cyrillic tranlsations #general


dprice dprice
 

Here is an amazing website to assist in reading cyrillic for birth, marriage
and death records:
"Take a look at the Kremenets Shtetl CO-OP shtetlinks site
(http://www.shtetlinks.jewishgen.org/Kremenets/kmain.html).
We have developed a
number of transliteration aides to help people who are trying to read
the microfilmed vital records for Russian /Ukrainian towns. Among the
items you'll find there are:

* Transliteration Guides for transliterating Russian to English and
Hebrew/Yiddish to English;
* Translations of the birth, marriage, and death column headings
from the Kremenets vital records;
* Russian & Hebrew images of Jewish Given Names >from vital records,
and their English transliteration ... one set for female names,
another for male names;
* Russian & Hebrew images of the "Causes of death" entries in the
vital records, and their English transliteration
* Russian & Hebrew images of keywords, occupations and social status
that appear in the vital records, and their English transliteration
* Russian & Hebrew Images of registration town names >from vital
records and their current names >from ShtetlSeeker.

You can find most of these by going to the Kremenets ShtetLinks page
http://www.shtetlinks.jewishgen.org/Kremenets/kmain.html
After you enter the site, click on "Kremenets Records and Transcriptions",
then click on "Kremenets Records Translation Guides".

1. Cyrillic is mostly the Greek alphabet, therefore translating Russian to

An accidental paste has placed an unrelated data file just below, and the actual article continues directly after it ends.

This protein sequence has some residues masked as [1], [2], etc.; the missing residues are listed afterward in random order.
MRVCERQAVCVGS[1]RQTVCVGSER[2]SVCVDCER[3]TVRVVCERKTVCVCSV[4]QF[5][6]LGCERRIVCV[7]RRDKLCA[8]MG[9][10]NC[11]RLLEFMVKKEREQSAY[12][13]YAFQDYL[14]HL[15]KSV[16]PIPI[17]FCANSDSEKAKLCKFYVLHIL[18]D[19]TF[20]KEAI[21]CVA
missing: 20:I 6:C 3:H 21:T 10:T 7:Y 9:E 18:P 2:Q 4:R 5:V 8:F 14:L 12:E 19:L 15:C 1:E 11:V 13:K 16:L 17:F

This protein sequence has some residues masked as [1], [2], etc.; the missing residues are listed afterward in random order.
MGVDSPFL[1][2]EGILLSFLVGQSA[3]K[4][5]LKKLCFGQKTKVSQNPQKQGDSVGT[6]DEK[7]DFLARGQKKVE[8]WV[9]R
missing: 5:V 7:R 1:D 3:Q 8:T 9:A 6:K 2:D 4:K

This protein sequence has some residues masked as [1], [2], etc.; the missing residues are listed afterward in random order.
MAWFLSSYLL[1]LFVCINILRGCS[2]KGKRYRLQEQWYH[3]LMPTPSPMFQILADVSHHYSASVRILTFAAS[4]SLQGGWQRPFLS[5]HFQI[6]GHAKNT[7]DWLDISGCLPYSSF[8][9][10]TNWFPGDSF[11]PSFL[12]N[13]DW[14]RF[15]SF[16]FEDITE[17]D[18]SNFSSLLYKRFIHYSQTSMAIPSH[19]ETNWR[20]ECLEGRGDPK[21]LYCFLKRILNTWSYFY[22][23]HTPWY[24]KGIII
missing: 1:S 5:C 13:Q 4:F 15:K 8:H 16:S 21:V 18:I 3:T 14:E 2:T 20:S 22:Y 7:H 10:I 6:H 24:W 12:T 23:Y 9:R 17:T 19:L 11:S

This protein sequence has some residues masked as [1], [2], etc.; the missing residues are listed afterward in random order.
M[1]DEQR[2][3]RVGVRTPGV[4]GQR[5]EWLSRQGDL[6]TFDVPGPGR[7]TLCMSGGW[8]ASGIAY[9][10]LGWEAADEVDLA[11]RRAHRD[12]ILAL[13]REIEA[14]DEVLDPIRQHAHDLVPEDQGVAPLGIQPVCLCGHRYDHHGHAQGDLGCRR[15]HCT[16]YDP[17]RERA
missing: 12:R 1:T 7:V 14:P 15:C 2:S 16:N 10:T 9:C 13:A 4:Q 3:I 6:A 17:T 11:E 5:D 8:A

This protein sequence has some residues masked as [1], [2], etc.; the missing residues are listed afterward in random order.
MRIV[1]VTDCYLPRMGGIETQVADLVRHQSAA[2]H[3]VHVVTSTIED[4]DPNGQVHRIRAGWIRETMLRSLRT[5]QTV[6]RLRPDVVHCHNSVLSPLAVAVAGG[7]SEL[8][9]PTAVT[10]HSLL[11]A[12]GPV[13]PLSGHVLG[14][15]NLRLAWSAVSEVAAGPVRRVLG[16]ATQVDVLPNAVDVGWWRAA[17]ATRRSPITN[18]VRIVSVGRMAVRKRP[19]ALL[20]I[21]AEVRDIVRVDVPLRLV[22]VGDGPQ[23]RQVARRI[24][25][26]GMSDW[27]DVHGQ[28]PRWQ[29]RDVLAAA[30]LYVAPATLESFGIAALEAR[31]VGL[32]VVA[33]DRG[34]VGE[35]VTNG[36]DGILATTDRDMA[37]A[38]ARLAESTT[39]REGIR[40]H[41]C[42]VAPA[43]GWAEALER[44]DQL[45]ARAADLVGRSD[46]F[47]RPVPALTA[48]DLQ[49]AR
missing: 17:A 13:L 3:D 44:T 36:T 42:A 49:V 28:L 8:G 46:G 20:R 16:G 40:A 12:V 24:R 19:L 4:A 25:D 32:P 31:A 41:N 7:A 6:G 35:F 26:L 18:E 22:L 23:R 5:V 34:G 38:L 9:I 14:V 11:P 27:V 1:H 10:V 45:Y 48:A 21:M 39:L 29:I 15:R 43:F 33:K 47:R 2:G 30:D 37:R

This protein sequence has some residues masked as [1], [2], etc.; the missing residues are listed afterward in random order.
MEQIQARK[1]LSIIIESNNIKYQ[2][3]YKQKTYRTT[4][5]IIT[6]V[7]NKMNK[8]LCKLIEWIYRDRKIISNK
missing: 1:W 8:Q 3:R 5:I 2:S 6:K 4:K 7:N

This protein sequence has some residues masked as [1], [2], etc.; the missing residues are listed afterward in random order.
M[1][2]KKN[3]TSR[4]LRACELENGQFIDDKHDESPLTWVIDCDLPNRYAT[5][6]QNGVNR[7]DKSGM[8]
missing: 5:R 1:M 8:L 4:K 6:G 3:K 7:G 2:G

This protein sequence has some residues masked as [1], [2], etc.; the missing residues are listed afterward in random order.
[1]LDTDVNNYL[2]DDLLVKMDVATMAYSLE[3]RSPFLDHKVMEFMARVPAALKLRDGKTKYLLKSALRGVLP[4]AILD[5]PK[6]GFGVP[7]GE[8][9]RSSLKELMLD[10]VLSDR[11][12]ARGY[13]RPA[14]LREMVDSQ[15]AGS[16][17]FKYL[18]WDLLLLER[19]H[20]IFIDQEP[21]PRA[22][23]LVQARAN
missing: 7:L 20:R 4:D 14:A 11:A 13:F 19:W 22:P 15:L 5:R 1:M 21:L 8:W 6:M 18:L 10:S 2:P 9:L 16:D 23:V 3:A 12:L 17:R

English is like doing a cryptogram: (Russian-english) p=r, b=w, m bar
below=sz, m bar above=t, h=n, u=i, n=p, g=d, u=I, v upside down=l, y=u,
x=ch, c=s. Other letters: capital T=g, r backwards=ja, pie=p, io=ju,
lamed=b. Greek capital letters are used to make the English letters for
capital T, B, F, symbols for sounds such as zh, ts, szch are used as well.
The hebrew letter 'shin' is used for the sound 'sh'.
2. Have a Russian-English list of i) jewish surnames ii) given names.
3. Have a Russian-English list of professions for Jewish people.
4. Have a vocabulary list for birth, marriage and deaths.
5. Translation of a typical birth, marriage and death record.
6. Have a Russian-English list of cardinal numbers (1,2,3,..), ordinal
numbers (1st,2nd,3rd,..), 12 months of the year, familial relationships.

The references for the above resources are listed on jewishgen.

Then there is the problem of difficult handwriting. The trick I used is
to extrapolate the words >from the few letters you can read. Also the the
location of the word tells you if it is a name, age, profession, town or
other critical info. For example the baby's name always appears on the
second last line or so before the letters 'AKT' and the mother is always two
lines before this, however the father's name is always on the third line or
so, age and profession follows the name and then the town of origin.
Jonathan D. Shea's book 'Russian Language Documents >from Russian Poland: A
Translation Manual for Genealogists is an excellent reference for
translating Russian records into English.

David Price
researching: PRICE of Kielce, GORLICKI of Chmielnik, BADASH and KUSHNER of
Grodno

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